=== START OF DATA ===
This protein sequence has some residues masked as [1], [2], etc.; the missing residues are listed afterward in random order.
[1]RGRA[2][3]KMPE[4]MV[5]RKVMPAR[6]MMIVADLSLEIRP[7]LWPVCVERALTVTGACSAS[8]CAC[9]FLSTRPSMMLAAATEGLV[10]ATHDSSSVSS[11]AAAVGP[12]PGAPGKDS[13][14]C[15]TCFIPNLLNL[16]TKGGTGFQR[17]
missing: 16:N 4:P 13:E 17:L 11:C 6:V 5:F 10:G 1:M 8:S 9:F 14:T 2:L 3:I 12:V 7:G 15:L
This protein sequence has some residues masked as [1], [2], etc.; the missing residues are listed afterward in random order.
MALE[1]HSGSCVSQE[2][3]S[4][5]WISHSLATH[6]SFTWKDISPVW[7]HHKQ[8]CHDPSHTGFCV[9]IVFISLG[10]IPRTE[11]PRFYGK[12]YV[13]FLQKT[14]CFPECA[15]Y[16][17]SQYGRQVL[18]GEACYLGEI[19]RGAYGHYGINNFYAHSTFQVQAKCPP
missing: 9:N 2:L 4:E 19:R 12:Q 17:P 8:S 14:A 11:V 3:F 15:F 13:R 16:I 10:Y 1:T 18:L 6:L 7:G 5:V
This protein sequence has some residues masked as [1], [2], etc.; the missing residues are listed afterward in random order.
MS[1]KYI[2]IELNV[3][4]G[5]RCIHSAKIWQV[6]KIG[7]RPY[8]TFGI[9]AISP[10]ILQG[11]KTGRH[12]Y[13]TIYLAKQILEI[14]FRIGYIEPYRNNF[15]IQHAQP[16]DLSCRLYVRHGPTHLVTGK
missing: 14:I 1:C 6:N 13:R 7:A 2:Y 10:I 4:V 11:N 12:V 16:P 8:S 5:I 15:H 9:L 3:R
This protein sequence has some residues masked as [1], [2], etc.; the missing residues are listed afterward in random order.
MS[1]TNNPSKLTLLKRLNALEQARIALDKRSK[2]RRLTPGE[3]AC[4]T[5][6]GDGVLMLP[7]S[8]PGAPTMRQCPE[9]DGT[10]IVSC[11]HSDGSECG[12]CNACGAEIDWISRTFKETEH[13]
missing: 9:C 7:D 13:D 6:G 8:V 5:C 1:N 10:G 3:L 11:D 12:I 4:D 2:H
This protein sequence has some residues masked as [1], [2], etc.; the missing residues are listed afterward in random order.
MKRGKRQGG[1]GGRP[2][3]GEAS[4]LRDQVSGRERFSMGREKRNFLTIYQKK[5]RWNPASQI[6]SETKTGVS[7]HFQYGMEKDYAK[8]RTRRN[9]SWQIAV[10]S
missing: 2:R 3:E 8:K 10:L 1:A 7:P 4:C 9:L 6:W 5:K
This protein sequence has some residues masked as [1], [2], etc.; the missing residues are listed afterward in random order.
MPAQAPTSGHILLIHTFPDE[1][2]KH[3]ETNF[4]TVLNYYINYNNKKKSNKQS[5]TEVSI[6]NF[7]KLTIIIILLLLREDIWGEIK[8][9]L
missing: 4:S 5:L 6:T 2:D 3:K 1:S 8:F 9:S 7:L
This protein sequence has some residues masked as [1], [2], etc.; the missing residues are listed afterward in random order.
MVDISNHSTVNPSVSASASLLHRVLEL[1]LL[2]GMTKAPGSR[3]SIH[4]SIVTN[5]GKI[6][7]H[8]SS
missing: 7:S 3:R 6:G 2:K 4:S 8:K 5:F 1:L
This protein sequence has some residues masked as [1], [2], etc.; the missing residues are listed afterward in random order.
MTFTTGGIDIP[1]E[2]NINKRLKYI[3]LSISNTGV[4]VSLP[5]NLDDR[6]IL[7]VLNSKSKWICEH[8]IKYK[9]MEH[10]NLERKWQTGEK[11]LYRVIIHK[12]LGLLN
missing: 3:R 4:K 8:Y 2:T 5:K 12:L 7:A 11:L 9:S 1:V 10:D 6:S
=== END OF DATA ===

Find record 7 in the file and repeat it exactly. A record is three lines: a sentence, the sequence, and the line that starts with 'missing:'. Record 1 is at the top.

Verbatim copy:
This protein sequence has some residues masked as [1], [2], etc.; the missing residues are listed afterward in random order.
MVDISNHSTVNPSVSASASLLHRVLEL[1]LL[2]GMTKAPGSR[3]SIH[4]SIVTN[5]GKI[6][7]H[8]SS
missing: 7:S 3:R 6:G 2:K 4:S 8:K 5:F 1:L